Many Melbourne firms are bursting at the seams with a flurry of new and returning work.
While resourcing these projects, we have debated the merits of hiring versus outsourcing. An interesting thought emerged – should outsourcing be used for all the labour-intensive design development and documentation? This would allow us to specialise in front end design. At first I felt this was crazy – you could easily lose control over the end product. But what if we outsourced everything: changed the culture completely?
In essence we would decentralise the many roles of architecture and restructure as specialised fields. I’m not suggesting that we abolish multi-faceted studios, merely promote greater specialisation and collaboration. Studios could specialise in fields of architectural and interior design, research, documentation, facade and complex geometry, visualisation, and material fabrication. To an extent these studios are already appearing.
Traditional architectural offices provide services that are so diverse that they lack a consistent flow of projects and continuity of staff to really innovate.
Specialisation gives the building industry access to a larger pool of talent, each dedicated to innovating in their field.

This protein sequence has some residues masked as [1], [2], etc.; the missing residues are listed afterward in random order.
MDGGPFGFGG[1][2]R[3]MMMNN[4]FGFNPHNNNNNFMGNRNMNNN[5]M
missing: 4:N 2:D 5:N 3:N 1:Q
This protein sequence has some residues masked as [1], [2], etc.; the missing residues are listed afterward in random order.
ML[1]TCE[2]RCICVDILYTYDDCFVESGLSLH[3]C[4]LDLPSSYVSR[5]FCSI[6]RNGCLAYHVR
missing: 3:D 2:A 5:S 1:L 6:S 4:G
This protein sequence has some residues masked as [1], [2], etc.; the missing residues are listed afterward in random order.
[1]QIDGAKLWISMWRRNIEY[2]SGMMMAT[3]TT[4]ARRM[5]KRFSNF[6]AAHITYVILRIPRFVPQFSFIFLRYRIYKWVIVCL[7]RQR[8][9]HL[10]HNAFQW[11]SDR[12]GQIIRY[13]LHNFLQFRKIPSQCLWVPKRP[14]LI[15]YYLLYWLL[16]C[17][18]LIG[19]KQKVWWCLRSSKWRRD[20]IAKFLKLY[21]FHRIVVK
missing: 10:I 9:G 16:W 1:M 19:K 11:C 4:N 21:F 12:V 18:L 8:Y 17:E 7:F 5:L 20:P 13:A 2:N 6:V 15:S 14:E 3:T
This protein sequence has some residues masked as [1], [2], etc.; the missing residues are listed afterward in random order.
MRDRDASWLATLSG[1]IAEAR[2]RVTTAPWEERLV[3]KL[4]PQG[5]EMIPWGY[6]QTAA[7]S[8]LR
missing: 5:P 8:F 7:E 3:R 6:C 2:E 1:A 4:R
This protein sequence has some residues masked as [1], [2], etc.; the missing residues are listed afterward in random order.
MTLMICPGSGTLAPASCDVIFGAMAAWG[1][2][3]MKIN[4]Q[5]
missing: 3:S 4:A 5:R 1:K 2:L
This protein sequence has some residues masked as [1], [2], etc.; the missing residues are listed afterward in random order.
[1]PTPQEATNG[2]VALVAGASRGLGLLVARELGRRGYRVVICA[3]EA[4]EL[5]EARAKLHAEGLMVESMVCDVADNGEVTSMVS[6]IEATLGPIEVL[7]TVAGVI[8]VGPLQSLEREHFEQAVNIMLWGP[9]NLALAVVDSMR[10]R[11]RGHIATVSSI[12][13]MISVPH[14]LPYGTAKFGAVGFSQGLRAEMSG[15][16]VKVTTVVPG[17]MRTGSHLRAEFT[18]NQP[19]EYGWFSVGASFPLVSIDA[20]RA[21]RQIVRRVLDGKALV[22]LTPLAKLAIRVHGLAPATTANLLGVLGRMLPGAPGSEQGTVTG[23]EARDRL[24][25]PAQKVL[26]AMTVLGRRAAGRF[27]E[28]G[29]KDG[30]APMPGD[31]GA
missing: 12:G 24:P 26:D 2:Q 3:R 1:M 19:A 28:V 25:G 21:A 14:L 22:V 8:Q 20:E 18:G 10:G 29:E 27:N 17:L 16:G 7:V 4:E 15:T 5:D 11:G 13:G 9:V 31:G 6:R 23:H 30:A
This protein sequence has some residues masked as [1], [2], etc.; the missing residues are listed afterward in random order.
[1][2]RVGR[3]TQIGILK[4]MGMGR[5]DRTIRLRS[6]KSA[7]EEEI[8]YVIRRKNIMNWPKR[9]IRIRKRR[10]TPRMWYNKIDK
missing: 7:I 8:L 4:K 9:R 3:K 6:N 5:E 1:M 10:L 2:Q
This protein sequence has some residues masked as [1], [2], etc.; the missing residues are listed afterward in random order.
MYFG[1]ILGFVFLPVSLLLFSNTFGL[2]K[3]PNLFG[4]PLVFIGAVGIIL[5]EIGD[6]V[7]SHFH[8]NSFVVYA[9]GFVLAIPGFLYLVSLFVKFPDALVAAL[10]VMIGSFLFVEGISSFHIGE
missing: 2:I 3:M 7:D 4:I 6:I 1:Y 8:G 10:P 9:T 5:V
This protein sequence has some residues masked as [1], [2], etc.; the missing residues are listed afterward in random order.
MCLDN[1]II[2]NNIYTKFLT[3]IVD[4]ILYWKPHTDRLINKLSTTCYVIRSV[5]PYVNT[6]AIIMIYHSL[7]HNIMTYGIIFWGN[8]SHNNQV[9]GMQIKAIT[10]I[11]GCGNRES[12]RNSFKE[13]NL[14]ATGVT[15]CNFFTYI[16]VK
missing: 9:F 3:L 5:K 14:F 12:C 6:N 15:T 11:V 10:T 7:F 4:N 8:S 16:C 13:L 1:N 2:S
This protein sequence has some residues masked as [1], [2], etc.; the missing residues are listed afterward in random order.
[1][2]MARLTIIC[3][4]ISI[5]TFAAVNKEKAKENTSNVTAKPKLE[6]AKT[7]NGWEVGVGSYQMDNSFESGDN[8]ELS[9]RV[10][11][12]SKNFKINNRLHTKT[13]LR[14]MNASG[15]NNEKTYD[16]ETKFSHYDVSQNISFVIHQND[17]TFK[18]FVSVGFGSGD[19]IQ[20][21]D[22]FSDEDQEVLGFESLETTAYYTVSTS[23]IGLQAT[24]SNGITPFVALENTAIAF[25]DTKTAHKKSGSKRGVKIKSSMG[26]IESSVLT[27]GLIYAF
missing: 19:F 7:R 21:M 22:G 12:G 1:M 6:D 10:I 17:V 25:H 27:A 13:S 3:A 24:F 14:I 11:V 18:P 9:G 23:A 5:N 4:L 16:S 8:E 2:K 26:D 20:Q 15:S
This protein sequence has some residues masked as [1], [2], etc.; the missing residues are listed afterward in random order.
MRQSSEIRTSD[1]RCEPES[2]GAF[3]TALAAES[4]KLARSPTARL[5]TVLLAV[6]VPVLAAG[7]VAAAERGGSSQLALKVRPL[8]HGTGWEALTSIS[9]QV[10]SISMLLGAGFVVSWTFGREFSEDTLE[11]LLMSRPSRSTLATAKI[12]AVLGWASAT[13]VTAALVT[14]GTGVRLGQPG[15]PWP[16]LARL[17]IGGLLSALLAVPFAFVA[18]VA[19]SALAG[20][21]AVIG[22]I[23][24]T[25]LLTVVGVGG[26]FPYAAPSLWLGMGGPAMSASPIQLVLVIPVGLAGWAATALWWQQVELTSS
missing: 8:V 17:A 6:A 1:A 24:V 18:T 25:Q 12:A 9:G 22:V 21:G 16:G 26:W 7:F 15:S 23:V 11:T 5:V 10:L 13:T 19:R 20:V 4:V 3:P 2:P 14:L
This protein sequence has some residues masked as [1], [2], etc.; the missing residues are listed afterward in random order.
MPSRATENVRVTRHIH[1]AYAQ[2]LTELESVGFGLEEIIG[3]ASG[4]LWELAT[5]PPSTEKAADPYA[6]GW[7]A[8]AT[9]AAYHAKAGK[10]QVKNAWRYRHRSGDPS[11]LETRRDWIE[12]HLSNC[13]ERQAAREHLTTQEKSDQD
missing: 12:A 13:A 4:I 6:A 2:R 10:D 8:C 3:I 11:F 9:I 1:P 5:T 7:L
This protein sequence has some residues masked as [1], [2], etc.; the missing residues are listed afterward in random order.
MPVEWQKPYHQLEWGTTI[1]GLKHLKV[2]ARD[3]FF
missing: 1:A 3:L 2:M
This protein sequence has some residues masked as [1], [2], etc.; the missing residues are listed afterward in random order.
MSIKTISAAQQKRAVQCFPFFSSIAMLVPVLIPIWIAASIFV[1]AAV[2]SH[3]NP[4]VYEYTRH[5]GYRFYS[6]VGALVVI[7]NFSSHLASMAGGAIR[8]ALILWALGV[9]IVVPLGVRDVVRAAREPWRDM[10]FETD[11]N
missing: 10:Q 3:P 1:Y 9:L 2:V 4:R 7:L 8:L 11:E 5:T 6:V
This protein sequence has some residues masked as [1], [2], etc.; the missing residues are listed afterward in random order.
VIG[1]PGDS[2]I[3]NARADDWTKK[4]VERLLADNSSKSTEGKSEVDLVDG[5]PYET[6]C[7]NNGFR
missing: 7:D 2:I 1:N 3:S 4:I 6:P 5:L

Project offices would be established for the duration of the process and house various studios for each work stage. Smaller studios could be engaged on larger projects as the role is more refined, breaking the mentality of ‘large project – large office’. Our place of work would shift from year to year as would those we collaborate with. We could adopt a similar structure to the film industry. The Producer (Investor) typically looks for a Director (Design Architect) and with their small team would select a suite of collaborating studios capable of exploring and resolving the design intent. Over time preferred collaborations would naturally form between studios.
This type of structure is tremendously flexible, allowing teams to be tailored to the project. We wouldn’t see coding specialists or design architects drawing bathroom details as they wait for new projects. Rather, these studios would seek continuity of work through their network of contacts. At any one time the collaboration of studios would bring together a broad network of people. Graduates spending time in them would gain knowledge by blending experiences and absorbing the complexity of the industry.
Imagine if we could focus most of our time on our architectural strengths, and be part of a group delivering amazing work through collaboration. We would build efficiencies and innovate. We could work with different size projects and briefs without having to expand or contract. Our overheads would be much smaller; we would be flexible and adapt to change easily. Directors and investors would have more opportunities to attract the best talent.
In a film, everyone who made a contribution is acknowledged. In a way film making is a celebration of individual talent in collaboration, something that is obscured in our current architectural structure.
Alan McLean is an architect at Bates Smart Architects in Melbourne